If I may veer a bit off course... I honestly can't understand why this obviously exciting and fun device can't be designed to run ONLY on polyurethane, sealed-bearing skate wheels.... and be completely silent. When the noise from this apparatus causes so much angst, frustration, upset.... when it instigates discussion of relocation and a horrible re-write of our noise ordinance.... why aren't we putting effort into purchasing/installing something that is properly designed to NOT be noise pollution? I don't care WHERE the thing is located.... why not make it quiet? It should make no more noise than a slide or climbing wall. I think that our discussions would at least be on a different level.

Maybe in another park we can have an area set aside for kids to use 2-stroke leaf-blowers!

I jest. Though I'm serious about my "quiet" question as well as my disgust at the insensitive responses to this valid concern.

Alan Pryor

Joe and Janet are two of the most respectful and decent people in Davis. The mistreatment they have endured by the misappropriation of process by the City and the brutalization of their good intentions on social media is, sadly, becomiing all too common in Davis.

The City owes them an apology and, more importantly, must move the zipline where it is not a public nuisance.

Karen

The city has nearly $200,000 for this kind playground equipment? Plus thousands to lock and unlock it everyday? Staff apparently never explored other alternatives: this is one of many issues where it appears that short cuts are taken, and we all pay the price: in higher fees, in noise issues, maintenance issues, cutting down trees, etc.

Does anyone else remember that there was a plan to rip up a big chunk of John Barovetto Park and cut down trees to put in a bike pump track? That was also another several hundred thousand dollar boondoggle(don't get me wrong, I would have loved to ride it, but it was the wrong location). It's very sad that this seems to be a pattern with our city government: the Krovoza's deserve an apology not condemnation for their principled stand.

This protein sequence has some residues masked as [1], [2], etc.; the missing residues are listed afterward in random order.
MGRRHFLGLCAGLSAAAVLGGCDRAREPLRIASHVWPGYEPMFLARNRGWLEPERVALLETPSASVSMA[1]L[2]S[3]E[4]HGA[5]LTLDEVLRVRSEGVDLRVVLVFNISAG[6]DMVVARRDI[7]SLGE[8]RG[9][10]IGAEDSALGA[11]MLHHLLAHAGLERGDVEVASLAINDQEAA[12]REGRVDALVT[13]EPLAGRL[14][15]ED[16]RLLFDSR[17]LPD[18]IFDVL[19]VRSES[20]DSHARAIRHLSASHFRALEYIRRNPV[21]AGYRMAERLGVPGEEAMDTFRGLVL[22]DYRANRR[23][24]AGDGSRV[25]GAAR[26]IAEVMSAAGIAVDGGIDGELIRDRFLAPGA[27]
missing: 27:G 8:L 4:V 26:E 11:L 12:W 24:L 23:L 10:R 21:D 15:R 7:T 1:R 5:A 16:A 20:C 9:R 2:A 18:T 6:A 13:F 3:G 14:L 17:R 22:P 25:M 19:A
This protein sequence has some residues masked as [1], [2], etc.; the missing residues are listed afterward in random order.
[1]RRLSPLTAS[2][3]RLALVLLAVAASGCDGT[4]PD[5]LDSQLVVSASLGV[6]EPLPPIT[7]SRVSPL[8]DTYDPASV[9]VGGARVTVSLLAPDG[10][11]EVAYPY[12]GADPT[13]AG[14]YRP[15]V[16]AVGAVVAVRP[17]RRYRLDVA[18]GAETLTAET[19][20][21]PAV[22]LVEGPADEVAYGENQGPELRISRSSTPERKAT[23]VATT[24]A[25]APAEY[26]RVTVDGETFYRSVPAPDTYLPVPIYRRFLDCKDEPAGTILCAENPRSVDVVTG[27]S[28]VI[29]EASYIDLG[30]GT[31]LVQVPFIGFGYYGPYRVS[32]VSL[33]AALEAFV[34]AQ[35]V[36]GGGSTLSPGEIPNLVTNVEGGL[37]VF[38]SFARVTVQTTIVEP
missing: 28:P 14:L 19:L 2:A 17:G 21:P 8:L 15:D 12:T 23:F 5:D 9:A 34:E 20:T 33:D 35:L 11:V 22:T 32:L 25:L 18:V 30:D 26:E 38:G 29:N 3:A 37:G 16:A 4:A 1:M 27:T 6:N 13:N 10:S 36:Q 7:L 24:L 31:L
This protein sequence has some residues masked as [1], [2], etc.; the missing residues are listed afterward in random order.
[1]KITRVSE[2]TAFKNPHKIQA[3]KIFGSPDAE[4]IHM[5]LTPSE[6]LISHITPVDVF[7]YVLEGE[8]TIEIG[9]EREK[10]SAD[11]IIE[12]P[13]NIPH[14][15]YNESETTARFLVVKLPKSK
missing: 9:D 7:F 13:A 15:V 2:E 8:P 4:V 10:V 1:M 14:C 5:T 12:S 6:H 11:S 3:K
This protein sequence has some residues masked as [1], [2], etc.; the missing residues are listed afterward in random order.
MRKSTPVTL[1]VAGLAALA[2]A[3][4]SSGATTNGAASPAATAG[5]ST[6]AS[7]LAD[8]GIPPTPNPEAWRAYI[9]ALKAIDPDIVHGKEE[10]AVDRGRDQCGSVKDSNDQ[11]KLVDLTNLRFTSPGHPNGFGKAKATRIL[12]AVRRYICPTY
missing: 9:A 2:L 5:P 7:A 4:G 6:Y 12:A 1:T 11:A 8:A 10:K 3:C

Dana Stokes

No Davis resident should be subject to the lack of due process and misrepresentation you two have endured. Would it be helpful if other citizens concerned about the City’s unfortunate response to your pleas for assistance spoke with our respective district city council person to demand better?

Alan C Miller

Joe, you don't have to justify or explain any of this. Creating a source of noise pollution one time is wrong. Creating a permanent 24/7 source is morally wrong. The response is to ignore, impugn, deny, ignore and dig in - it is unforgiveable. Shame on City! Shame on social media goons! What of this neighbor with his kids? I'm sure they'll grow up just like dear old dad.

I had a similar issue from which I could find no solace, and was driven to near insanity at times. Tres Hermanas and their predecessor, 1/4-mile from me, had these powerful subwoofers that would blast hi-volume bass dance beats from 10:45pm to 1:45am every Thursday, Friday and Saturday nights. This went on for a decade. This ended when the atmosphere created downtown on these nights ended in a murder at Ket Moree - who ironically kept the nightclub scene going while Tres Hermanas thankfully ended theirs.

The sound ordinance is too loose. The proposal makes no sense, except as you explain it to your single situation. Seems amazing a change in the noise ordinance would be seen as the solution.